Photo: Adobe Stock
Online learning, online shopping, online parties and video calling our relatives…the ‘online lockdown list’ is indeed endless.
Photo: Adobe Stock
Life has not been the same ever since the first COVID-19 infection was reported on 5 March 2020 in South Africa. We have missed out on so many celebrations, graduations and classes in order to practise social distancing.
And now, more than two months later, there are more than 22 000 confirmed cases in our country. The primary reason for the nationwide lockdown has of course been to stop the spread of the virus and save lives. But this has also made our nation more aware of the technological world.
With the Fourth Industrial Revolution (4IR) upon us, the lockdown has showed up just how important it is for us to get familiar with how the internet can make our lives easier.
For example, previously my mother would send me to town to pay for her store accounts, but because we are trying to avoid going out unnecessarily, I am teaching her how to use cellphone banking to do this on her own.
Now, she can keep up with all her payments while also buying electricity and airtime. My grandmother is still very old school and prefers getting all the latest news from reading the newspaper, and just like my mother, I am also teaching her how to use her tablet to get all current affairs much quicker! These are all things that they can do even after the lockdown has ended.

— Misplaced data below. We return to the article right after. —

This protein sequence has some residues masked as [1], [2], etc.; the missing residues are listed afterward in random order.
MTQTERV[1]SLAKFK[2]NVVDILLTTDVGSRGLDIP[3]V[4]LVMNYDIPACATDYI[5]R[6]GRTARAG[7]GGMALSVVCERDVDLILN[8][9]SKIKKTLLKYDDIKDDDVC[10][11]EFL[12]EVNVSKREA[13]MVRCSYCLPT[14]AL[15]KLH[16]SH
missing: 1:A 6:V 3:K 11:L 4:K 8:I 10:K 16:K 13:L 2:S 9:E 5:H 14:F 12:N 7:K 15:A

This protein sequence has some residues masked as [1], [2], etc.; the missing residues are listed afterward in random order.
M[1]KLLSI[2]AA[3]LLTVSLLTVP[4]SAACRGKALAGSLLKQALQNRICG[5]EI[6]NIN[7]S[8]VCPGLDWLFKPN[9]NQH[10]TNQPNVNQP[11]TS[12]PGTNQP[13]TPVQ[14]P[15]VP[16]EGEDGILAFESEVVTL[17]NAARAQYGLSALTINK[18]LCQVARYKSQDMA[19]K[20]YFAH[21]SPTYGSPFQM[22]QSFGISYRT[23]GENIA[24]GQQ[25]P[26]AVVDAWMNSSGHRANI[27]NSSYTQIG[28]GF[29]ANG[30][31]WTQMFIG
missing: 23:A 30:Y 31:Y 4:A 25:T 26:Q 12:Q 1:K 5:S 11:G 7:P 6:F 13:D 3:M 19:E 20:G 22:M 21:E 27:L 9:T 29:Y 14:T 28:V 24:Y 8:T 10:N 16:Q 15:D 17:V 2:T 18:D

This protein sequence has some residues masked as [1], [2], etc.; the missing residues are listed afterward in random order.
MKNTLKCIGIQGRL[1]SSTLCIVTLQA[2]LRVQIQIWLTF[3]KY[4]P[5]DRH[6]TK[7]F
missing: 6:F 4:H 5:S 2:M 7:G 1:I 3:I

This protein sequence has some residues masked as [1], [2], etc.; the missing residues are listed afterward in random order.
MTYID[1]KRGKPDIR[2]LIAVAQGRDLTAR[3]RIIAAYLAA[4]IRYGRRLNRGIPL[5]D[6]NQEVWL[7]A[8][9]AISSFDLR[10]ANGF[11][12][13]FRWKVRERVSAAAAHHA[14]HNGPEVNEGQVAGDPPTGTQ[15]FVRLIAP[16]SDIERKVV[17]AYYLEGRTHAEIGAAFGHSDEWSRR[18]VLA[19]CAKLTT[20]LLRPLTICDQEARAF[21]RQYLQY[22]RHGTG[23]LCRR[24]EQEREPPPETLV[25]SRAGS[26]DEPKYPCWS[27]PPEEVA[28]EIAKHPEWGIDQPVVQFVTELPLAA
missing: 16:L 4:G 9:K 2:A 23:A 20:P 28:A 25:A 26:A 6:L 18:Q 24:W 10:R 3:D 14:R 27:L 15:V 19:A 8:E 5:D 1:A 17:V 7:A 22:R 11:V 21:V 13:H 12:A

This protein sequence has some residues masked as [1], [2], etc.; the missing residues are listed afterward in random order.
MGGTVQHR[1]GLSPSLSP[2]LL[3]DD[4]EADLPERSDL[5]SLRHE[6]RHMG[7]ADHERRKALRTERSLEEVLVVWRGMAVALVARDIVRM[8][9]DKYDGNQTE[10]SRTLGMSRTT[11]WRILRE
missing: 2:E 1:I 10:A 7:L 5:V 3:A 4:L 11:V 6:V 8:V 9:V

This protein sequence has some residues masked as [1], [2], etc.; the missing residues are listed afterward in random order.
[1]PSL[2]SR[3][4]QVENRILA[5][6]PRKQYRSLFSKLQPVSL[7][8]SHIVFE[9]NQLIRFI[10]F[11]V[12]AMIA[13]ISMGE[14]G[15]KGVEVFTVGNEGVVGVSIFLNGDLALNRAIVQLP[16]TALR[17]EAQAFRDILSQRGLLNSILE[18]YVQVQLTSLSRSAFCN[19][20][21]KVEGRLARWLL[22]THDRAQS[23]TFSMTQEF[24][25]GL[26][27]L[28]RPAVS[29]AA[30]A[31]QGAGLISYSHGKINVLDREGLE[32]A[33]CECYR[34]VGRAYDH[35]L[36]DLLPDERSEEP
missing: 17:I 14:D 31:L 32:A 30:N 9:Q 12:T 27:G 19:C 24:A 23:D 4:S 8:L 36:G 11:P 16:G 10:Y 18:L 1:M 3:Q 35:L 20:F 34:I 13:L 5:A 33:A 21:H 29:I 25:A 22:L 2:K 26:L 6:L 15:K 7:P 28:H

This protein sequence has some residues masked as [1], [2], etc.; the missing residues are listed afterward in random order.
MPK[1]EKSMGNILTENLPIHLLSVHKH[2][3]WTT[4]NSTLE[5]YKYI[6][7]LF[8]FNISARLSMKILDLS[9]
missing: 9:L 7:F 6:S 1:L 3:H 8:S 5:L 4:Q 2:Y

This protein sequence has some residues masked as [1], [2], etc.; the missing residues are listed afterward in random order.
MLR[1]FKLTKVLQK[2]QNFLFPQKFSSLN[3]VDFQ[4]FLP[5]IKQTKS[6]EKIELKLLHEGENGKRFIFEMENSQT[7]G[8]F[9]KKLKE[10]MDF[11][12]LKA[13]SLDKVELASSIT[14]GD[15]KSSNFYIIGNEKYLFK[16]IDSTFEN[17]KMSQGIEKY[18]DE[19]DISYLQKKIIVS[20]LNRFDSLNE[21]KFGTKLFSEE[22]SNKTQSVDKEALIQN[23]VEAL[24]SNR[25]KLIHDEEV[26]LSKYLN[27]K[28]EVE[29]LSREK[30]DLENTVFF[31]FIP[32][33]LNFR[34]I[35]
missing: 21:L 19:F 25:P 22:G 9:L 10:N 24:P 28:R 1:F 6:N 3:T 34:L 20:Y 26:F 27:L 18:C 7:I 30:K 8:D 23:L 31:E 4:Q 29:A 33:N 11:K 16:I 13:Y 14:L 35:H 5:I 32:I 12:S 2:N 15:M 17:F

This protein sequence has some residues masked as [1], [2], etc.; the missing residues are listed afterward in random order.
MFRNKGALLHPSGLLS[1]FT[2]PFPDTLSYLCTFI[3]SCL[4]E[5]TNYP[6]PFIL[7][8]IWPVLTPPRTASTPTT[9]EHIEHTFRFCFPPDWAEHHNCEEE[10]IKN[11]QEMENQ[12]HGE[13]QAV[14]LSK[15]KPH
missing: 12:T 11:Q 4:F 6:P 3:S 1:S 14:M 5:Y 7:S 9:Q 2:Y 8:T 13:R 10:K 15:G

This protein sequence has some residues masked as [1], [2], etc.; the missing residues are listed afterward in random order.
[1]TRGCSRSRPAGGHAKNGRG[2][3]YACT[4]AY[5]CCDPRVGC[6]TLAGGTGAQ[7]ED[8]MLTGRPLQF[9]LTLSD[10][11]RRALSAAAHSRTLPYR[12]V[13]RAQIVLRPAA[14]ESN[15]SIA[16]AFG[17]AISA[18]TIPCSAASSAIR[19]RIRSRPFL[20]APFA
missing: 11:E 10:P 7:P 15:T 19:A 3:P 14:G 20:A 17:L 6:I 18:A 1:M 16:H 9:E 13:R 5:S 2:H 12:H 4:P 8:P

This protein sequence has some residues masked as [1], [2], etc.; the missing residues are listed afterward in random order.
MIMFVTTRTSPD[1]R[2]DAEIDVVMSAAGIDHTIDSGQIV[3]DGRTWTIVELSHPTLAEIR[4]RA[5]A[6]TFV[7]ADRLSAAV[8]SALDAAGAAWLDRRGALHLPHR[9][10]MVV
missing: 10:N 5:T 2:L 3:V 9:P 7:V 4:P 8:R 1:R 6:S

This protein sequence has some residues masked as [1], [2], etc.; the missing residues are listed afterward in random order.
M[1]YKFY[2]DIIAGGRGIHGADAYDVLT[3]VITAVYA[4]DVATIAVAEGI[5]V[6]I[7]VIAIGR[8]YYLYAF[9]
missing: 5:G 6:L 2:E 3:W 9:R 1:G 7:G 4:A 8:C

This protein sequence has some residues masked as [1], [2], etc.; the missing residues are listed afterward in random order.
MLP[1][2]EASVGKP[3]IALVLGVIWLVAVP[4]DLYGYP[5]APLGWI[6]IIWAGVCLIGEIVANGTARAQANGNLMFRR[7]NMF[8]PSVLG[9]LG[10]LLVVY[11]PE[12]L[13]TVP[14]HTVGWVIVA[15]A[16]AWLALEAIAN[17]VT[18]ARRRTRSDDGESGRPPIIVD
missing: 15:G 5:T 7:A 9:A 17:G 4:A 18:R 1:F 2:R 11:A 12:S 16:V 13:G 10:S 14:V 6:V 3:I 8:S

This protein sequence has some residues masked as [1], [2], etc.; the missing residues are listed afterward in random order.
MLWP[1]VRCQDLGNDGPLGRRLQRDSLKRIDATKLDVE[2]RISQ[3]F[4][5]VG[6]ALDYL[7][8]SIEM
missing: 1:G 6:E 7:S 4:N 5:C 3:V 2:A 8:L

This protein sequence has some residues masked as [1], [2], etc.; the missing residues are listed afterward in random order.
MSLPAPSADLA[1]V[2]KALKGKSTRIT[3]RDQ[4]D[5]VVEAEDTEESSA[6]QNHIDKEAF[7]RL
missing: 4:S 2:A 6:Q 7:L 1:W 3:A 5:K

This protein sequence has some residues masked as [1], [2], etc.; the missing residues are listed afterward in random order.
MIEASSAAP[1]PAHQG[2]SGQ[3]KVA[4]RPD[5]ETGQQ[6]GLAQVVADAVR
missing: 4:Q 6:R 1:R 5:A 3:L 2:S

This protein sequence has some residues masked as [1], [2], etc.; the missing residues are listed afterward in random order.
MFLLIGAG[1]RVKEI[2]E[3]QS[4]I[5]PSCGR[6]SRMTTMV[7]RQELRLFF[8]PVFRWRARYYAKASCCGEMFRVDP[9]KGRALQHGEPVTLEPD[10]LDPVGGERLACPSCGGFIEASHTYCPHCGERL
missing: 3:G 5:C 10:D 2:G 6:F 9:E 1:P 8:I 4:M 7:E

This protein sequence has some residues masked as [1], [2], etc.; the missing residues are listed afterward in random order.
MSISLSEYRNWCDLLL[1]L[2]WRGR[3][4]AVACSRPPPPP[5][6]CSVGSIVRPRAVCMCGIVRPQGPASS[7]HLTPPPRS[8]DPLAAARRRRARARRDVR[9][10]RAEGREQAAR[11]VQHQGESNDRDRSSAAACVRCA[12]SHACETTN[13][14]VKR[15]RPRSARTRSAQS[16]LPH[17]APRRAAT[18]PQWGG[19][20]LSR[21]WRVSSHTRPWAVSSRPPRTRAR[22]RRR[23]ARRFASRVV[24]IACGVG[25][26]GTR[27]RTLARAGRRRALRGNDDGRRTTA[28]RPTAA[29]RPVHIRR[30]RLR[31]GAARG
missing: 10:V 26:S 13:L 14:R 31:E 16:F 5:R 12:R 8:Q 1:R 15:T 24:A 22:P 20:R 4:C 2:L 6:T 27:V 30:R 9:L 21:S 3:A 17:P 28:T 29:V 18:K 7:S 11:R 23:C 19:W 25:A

There are various other things that we have learnt to adapt to in this period, which include online learning, online shopping, video calling our relatives, moving and growing our businesses online…the list is endless.
The clubbing lifestyle has moved online with lockdown house parties on Channel 0 and through the Houseparty app for example. More and more people are finding ways to make money online since the lockdown has stopped many of them from going to work.
All these things were in existence before, but we just did not pay much attention to because going out and physically doing them was the better option then.
As we are spending more time online, let us be mindful of the things we post though. Miss South Africa hopeful Bianca Schoombee had her beauty pageant dreams crushed after posting her entry video online.
Social media users went through her profile on Twitter and found very disturbing tweets from 2013. The tweets painted a very different picture of what the “sweetheart” seemed to be.
The tweets in question were racist and body shaming. Even though the comments were made when she was just 14 years old, they still hold a huge impact on her life. Twitter was not having it, they refused to believe that someone who made those comments could run for Miss SA. They sparked the #BiancaMustFall movement which led to her withdrawing her entry.
The Twitter streets were hard at work as they went after some of the other Miss SA entrants — Onedia Cooper who made similar comments and Zizile Mthembu who was rude to her Facebook “friends.” They have not withdrawn their entries though.
So, while we are still uncertain about when things will return to normal, let us continue to practise social distancing and be mindful of what we post online while we embrace our “lockdown cyber reality”.